Dogs are great pets. And so are guinea pigs. Both together may defy the laws of nature, but there are ways they can get along.
If your dog is barking at your guinea pig there may be several reasons other than the obvious that this is happening.
Tt is important to be able to distinguish, to know if you can keep both pets in the same household.
Why Do Dogs Bark At Guinea Pigs?
Quite simply dogs are predators by nature and are bred to hunt, this is despite being domesticated.
Some breeds are specifically tuned in to hunting rodent-like creatures like guinea pigs.
If you have bigger dogs it might be more challenging to acclimatize them to the guinea pig.
And for smaller dogs, it might be easier, but for both, a huge factor is the dog having been exposed to small creatures as a pup and having social skills.
When a dog barks, the first instinct is not always aggressive, it might be curiosity, warning, or a strange change.
To avoid or stop this, here are a few tips to use.
How To Stop This From Happening?
1. Do not jump the gun
Do not just introduce the guinea pig to the dog, just like that.
It can end up a disaster. The dog would react, and the guinea pig could get startled.
If they are both loose, it would be a live-action slapstick comedy movie.
It is better to have the guinea pig in its cage for safety and the dog on a leash.
But still, the first introduction should be eased into.
2. Desensitisation and introduction
As with all new things it is better to introduce the dog gradually.
The dog must get used to the scent of the guinea pig, then the sight from a distance before closer contact.
A positive reaction (any reaction other than negative) should be rewarded and reinforced so your dog knows he should not hurt this creature.
3. Keep the Guinea Pig safe
Even if your two pets seem to get along, at no point should they be left alone.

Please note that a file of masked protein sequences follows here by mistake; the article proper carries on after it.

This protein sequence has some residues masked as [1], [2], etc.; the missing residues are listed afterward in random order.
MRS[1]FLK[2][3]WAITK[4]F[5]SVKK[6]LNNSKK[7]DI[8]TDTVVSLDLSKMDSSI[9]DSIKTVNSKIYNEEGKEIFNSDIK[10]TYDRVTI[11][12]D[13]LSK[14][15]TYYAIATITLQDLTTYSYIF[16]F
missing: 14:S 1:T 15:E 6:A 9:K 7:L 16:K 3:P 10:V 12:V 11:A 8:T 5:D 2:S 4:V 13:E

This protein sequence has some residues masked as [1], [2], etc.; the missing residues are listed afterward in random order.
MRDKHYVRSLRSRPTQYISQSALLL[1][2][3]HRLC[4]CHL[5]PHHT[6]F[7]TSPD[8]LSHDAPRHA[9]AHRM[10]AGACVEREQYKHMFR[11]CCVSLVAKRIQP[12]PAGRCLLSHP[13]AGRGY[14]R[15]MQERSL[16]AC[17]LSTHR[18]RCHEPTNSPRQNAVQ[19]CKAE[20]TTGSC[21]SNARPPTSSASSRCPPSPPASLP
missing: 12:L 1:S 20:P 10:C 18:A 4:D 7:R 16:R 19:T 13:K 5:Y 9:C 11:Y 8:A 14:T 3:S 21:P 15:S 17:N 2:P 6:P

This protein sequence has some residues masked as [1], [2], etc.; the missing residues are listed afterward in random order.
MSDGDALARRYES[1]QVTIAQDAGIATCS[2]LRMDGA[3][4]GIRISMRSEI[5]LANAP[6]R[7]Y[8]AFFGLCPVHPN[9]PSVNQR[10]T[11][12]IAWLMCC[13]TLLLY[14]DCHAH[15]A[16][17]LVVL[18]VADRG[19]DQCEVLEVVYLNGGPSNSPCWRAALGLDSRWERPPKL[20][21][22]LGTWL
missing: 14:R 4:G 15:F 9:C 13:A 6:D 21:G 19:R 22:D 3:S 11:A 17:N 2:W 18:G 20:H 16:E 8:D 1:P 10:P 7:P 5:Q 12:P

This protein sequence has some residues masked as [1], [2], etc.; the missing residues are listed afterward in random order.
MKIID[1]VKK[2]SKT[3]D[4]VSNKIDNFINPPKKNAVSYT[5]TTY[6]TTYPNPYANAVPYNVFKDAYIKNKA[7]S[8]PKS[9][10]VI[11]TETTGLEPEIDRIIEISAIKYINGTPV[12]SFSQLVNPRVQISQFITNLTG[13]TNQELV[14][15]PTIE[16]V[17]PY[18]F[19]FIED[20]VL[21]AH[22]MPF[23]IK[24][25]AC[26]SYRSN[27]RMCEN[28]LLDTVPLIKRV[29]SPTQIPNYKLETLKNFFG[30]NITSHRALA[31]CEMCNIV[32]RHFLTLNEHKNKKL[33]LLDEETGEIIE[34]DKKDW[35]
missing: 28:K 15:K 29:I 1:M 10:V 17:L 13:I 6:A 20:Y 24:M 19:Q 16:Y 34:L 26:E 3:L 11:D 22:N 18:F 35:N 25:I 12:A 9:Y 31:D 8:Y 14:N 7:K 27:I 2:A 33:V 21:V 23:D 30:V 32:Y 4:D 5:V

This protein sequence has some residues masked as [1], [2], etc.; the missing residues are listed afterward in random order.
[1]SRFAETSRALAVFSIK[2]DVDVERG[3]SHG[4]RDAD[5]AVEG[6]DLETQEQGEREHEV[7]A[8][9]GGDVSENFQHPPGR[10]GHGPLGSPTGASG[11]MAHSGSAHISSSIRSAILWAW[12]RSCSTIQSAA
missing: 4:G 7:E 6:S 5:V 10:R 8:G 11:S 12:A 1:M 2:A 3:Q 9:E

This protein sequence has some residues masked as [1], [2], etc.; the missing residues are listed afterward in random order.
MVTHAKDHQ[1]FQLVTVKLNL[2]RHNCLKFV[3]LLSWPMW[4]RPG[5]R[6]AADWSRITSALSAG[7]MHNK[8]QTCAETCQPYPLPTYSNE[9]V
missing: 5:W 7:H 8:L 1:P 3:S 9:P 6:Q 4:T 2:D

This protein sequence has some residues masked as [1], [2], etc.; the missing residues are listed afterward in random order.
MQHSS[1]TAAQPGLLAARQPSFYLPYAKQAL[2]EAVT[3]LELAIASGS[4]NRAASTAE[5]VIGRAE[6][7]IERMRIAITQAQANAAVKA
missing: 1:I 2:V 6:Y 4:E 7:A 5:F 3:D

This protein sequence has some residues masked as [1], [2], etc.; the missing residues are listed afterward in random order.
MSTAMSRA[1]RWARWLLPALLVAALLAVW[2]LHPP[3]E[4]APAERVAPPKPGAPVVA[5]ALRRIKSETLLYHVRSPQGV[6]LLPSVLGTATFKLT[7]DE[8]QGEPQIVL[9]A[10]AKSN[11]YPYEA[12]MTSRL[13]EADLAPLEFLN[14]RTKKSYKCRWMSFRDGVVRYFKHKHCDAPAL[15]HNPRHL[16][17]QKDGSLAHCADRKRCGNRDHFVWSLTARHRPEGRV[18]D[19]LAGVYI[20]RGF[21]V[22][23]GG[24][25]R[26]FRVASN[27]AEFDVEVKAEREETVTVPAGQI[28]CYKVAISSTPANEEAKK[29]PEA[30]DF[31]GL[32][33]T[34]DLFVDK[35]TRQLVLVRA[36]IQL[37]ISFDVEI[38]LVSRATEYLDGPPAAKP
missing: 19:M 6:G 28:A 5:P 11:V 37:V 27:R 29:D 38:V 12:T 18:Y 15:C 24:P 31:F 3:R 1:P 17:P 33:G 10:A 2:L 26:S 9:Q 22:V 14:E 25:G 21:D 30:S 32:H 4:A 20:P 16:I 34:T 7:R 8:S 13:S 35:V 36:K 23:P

Dogs can play rough and their teeth on a soft squishy guinea pig may not end well, even if it was all in light play.
When you want to play with the guinea pig out of the cage, the dog should not be in the room.
And it is safest to have the guinea pig in its enclosure whenever your dog is in the room.
The enclosure should be top-notch so dogs cannot get to it.
4. Know the signs
You would know if it is going well when your dog is calm, but if he is anything other than relaxed you should be ready to remove your dog or guinea pig from the situation.
You might not know when your dog is in hunting mode as his instincts kick in, so here are a few things to look out for:
- Panting and raised ears
- Smelling and tail wagging
While training your dog to be around your guinea pig you could add on distractions to keep your dog from focusing on the guinea pig’s presence.
Use his favorite toy, go for walks, or agility park workouts.
A tired, happy dog will not have time to be curious about a guinea pig.
6. Get Help If Necessary
If the whole process of training and desensitization is too much for you to undertake, or is not working as you want it to, you would need the help of a behavior consultant.
They could help with this process.
7. Puppy socialization
If your dog is a puppy then it is prime socialization time, and exposure to small animals is crucial for his development.
Especially as a pet that is going to be around other adults, children, and other small animals you might adopt.
8. Rehome, if all else fails
If your dog does not change after some time, and your guinea pig is still stressed by the dog, keeping them apart permanently is necessary.
But you do not know how long, and it might be stressful to you to always make sure they are never in each other’s presence.
It might be a better resolution to rehome one of the pets.
You would need the patience to see if the processes work in getting your dog used to your guinea pig.
It takes a while depending on how dedicated you are to it, and how much you have trained your dog previously.
Have hope, there are lots of families with dogs and guinea pigs living together in harmony.
And if you are lucky, they may be able to physically touch or play with each other, with supervision of course.